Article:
On a laid back Sunday afternoon without traffic, once can reach this magnificent destination in 20 minutes from the KL city center. The Batu Cave temple complex rises almost 100 m above the ground and consists of three main caves and a few smaller ones. The biggest, referred to as Cathedral Cave or Temple Cave, has a 100 m-high ceiling and features ornate Hindu shrines. To reach it, visitors must climb a steep flight of 272 steps. My wife had no problems climbing the steps this time, as they were relatively "easier" compared to the Great Wall climb. The cave is located in Gombak district, 13 kilometers (8 mi) north of Kuala Lumpur, Malaysia. It takes its name from the Sungai Batu or Batu River, which flows past the hill. Batu Caves is also the name of the nearby village.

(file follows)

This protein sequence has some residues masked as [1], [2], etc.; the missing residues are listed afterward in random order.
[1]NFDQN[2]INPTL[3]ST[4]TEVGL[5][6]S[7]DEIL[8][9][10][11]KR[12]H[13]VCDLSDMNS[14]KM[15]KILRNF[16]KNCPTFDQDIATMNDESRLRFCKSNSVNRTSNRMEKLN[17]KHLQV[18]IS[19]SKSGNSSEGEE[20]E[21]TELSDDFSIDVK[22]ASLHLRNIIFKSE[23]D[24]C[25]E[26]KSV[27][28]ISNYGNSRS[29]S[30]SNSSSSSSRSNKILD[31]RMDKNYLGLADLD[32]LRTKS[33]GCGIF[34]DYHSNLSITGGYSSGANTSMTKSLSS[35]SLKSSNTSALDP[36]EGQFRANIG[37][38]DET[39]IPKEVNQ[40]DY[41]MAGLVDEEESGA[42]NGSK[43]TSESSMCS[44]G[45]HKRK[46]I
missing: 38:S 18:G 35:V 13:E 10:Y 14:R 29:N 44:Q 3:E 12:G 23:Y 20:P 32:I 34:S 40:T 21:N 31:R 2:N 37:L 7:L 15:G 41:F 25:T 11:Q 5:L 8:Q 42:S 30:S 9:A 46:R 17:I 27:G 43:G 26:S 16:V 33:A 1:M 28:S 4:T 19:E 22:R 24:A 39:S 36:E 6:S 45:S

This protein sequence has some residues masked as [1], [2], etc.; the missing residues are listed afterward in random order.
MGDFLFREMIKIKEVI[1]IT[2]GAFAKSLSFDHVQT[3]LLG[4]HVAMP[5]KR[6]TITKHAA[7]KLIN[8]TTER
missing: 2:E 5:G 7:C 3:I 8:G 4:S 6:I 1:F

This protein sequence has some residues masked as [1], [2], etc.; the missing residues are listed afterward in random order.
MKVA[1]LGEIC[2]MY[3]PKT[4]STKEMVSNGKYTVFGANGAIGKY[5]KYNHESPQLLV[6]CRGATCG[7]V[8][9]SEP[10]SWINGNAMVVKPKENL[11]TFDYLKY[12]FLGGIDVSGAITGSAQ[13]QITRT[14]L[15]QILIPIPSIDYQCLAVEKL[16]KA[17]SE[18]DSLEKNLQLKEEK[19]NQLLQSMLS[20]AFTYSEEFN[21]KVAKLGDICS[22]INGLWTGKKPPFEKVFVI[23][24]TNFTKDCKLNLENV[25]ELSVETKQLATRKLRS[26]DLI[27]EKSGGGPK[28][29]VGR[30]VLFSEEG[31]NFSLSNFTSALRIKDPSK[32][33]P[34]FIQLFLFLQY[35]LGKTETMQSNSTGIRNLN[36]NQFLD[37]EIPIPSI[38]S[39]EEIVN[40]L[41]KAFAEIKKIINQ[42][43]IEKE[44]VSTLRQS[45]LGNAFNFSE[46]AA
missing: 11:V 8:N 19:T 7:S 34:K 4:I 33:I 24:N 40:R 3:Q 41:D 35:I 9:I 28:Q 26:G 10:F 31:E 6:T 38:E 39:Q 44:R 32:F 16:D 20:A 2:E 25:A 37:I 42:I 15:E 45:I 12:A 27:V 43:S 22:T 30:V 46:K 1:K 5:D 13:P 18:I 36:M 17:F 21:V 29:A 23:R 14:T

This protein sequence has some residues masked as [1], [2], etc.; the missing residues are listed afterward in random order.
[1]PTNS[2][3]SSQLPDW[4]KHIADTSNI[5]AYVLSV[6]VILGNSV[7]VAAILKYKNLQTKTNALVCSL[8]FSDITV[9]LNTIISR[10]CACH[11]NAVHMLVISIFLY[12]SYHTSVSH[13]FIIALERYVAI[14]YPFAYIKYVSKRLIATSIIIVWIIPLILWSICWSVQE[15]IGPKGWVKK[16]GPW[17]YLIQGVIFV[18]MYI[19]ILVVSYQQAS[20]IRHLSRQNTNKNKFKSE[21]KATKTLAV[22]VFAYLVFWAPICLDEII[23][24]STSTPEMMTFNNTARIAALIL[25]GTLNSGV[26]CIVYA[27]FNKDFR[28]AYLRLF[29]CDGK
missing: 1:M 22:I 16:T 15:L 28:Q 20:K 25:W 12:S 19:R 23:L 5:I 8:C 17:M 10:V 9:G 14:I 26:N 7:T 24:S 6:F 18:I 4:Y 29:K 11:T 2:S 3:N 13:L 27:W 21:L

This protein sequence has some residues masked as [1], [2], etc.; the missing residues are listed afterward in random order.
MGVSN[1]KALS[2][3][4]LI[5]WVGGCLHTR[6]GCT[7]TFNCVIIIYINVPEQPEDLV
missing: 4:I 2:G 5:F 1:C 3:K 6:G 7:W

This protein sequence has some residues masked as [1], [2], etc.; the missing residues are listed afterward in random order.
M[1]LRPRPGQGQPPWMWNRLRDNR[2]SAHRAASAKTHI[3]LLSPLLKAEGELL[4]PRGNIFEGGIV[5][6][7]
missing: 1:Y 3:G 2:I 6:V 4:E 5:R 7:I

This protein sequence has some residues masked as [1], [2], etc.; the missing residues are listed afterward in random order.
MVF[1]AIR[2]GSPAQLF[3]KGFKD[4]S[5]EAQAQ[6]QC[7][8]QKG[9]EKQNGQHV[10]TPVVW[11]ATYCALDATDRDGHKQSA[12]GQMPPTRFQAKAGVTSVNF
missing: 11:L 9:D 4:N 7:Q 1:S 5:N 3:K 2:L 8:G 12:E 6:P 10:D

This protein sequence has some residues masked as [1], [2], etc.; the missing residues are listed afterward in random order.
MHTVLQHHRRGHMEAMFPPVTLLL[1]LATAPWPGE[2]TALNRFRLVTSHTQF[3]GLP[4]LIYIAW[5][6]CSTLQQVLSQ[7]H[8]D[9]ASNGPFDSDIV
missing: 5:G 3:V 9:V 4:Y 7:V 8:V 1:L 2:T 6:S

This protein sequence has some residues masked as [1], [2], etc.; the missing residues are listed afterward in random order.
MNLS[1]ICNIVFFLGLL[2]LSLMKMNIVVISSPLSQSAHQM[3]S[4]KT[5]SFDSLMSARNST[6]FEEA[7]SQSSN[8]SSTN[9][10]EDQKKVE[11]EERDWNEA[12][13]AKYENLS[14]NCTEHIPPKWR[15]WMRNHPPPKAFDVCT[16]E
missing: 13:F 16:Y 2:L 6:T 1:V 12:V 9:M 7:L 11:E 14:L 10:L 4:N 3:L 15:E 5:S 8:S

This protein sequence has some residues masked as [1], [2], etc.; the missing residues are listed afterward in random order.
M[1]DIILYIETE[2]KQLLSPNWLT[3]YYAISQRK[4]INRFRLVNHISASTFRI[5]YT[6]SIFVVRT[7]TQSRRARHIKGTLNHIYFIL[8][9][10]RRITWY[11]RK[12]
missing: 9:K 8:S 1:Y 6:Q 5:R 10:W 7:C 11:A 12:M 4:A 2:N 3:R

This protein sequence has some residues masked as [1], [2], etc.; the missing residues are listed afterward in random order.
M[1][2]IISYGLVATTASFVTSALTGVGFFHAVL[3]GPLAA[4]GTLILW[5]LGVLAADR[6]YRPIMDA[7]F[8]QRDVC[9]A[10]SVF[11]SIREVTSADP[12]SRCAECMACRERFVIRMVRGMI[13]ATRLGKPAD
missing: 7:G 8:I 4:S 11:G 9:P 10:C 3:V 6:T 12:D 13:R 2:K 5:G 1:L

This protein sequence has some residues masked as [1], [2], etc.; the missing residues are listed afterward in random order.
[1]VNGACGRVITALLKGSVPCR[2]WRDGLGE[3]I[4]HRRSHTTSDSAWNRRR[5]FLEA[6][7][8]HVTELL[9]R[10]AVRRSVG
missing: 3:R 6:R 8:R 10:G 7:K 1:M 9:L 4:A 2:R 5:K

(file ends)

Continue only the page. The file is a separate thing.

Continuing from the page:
The cave is one of the most popular Hindu shrines outside India, dedicated to Lord Murugan. It is the focal point of Hindu festival of Thaipusam in Malaysia. The limestone forming Batu Caves is said to be around 400 million years old. Some of the cave entrances were used as shelters by the indigenous Temuan people (a tribe of Orang Asli). There was a festival happening during our visit. There were several elaborate dances and traditional Hindu music playing with long queues of devotees inside the temples.
The Batu Caves was promoted as a place of worship by K. Thamboosamy Pillai, an Indian trader. He was inspired by the 'vel'-shaped entrance of the main cave and was inspired to dedicate a temple to Lord Muruga within the caves. A 42.7-metre (140 ft) high statue of Lord Muruga was unveiled in January 2006, having taken 3 years to construct. It is the tallest Lord Muruga statue in the world.